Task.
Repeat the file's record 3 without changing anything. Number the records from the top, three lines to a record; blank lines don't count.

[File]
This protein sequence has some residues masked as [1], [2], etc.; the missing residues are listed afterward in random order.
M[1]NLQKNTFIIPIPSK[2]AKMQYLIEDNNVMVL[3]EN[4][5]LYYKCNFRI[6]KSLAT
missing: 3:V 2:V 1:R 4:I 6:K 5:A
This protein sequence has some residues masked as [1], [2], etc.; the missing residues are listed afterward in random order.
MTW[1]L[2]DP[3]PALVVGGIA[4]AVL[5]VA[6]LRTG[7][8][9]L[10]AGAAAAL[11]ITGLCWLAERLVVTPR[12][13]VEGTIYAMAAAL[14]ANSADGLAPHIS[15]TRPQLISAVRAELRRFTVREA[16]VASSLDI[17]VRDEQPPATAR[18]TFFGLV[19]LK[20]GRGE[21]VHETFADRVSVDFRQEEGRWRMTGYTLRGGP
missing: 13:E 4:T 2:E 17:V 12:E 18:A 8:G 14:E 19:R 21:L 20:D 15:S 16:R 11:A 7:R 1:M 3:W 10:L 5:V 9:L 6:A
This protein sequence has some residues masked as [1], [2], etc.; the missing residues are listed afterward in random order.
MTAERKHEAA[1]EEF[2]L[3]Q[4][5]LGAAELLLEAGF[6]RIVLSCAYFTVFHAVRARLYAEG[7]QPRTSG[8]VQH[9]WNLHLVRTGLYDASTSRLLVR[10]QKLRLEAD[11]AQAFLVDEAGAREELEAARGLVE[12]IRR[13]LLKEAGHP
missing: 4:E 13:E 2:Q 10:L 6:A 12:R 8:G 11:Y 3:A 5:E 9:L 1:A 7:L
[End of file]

This protein sequence has some residues masked as [1], [2], etc.; the missing residues are listed afterward in random order.
MTAERKHEAA[1]EEF[2]L[3]Q[4][5]LGAAELLLEAGF[6]RIVLSCAYFTVFHAVRARLYAEG[7]QPRTSG[8]VQH[9]WNLHLVRTGLYDASTSRLLVR[10]QKLRLEAD[11]AQAFLVDEAGAREELEAARGLVE[12]IRR[13]LLKEAGHP
missing: 4:E 13:E 2:Q 10:L 6:A 12:R 8:G 11:Y 3:A 5:E 9:L 1:A 7:L